Install the role and the dependencies:
ansible-galaxy install emilienm.routed_lb,1.0.0 ansible-galaxy collection install ansible.posix ansible.utils
Deploy the LBs:
ansible-playbook -i inventory.yaml -e "@vars.yaml" playbook.yaml
Here is an example of
apiVersion: v1 baseDomain: mydomain.test compute: - name: worker platform: openstack: type: m1.xlarge replicas: 1 controlPlane: name: master platform: openstack: type: m1.xlarge failureDomains: - portTargets: - id: control-plane network: id: fb6f8fea-5063-4053-81b3-6628125ed598 fixedIPs: - subnet: id: b02175dd-95c6-4025-8ff3-6cf6797e5f86 - portTargets: - id: control-plane network: id: 9a5452a8-41d9-474c-813f-59b6c34194b6 fixedIPs: - subnet: id: 5fe5b54a-217c-439d-b8eb-441a03f7636d - portTargets: - id: control-plane network: id: 3ed980a6-6f8e-42d3-8500-15f18998c434 fixedIPs: - subnet: id: a7d57db6-f896-475f-bdca-c3464933ec02 replicas: 3 metadata: name: mycluster networking: clusterNetwork: - cidr: 10.128.0.0/14 hostPrefix: 23 machineNetwork: - cidr: 192.168.11.0/24 - cidr: 192.168.100.0/24 platform: openstack: cloud: mycloud machinesSubnet: 8586bf1a-cc3c-4d40-bdf6-c243decc603a apiVIPs: - 192.168.100.240 ingressVIPs: - 192.168.100.250 loadBalancer: type: UserManaged featureSet: TechPreviewNoUpgrade
After the deployment, you’ll only have one worker in the first domain. To deploy more workers in other domains, you’ll have to create a MachineSet per domain (the procedure is well documented in OpenShift already).
Note that for each Failure Domain, you have to provide the leaf network ID and its subnet ID as well. If you deploy with availability zones, you’ll be able to provide them in each domain. The documentation for this feature is in progress and I’ll update this post once we have it published.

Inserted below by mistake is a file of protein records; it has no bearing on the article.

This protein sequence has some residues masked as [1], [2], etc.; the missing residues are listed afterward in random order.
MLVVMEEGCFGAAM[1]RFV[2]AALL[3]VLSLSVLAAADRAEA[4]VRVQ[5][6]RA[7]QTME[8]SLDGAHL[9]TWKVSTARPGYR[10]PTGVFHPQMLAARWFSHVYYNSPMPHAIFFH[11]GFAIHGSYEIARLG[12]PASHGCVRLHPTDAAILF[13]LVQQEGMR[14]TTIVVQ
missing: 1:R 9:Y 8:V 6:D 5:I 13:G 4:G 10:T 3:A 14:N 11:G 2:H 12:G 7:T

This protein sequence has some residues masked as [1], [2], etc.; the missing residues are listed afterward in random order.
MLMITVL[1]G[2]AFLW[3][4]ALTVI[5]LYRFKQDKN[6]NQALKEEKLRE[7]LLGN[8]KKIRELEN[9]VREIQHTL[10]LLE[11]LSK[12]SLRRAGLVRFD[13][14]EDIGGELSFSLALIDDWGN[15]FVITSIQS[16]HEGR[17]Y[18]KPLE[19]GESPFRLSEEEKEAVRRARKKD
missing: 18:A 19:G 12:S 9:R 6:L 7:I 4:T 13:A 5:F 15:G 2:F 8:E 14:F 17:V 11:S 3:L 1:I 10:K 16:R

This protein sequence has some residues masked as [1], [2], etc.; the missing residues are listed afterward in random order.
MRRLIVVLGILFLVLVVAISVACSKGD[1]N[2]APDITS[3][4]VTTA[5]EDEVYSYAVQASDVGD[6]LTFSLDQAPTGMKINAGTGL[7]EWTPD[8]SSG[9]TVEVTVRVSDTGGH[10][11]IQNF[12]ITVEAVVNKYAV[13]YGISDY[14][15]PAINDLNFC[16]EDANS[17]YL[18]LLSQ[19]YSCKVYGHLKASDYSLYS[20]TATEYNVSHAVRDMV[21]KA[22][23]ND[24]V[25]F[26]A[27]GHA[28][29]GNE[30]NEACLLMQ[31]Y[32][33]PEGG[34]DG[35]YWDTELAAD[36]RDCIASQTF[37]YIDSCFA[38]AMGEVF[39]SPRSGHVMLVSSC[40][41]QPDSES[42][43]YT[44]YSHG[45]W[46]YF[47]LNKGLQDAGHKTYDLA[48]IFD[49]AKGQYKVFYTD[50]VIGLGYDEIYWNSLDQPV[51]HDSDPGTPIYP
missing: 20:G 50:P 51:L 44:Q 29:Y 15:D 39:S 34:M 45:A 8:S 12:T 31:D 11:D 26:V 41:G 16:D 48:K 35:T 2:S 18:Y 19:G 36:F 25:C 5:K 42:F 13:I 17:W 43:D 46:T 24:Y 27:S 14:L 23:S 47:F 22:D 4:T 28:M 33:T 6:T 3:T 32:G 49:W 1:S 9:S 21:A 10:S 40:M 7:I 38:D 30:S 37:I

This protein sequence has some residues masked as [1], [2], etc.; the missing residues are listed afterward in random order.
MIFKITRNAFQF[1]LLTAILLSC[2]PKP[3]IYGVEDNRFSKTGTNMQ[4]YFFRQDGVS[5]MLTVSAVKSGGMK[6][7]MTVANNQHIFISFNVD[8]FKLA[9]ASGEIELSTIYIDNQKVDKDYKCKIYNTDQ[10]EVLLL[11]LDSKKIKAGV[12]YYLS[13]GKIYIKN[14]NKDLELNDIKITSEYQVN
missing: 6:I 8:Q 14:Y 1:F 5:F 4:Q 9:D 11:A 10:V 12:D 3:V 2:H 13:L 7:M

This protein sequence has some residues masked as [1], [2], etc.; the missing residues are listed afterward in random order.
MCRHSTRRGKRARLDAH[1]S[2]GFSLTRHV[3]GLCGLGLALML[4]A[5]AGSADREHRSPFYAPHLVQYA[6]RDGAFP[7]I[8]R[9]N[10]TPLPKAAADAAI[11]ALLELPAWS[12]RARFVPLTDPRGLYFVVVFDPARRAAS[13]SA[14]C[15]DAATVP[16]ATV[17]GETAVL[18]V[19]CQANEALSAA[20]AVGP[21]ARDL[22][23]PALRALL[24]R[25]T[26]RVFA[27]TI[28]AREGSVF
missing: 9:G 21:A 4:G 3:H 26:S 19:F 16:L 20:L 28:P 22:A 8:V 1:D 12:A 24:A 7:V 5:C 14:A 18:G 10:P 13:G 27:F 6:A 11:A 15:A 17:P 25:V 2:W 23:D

If you’re interested by a demo, I recorded one here.
- Deploying OpenShift with static IPs for the machines is not supported with OpenStack platform for now.
- Changing the IP address for any OpenShift control plane VIP (API + Ingress) is currently not supported. So once the external LB and the OpenShift cluster is deployed, the VIPs can’t be changed.
- Migrating an OpenShift cluster from the OpenShift managed LB to an external LB is currently not supported.
- Failure Domains are only for the control plane for now, and will be extended to the compute nodes.
Keep in mind that the features will be TechPreview at first and once it has reached some maturity, we’ll promote them to GA.
In this article, we combined both exciting features that will help to increase your SLA and also improve the performances not only on the control plane but also for the workloads.
We have already got positive feedback from various teams, who tested it at a large scale and demonstrated that in this scenario, OpenShift is more reliable, better load-balanced and distributed in case of failure.
In a future post, I want to cover how you can make your workloads more reliable by using MetalLB as a load balancer in BGP mode.
I hope you liked it and please provide any feedback on the channels.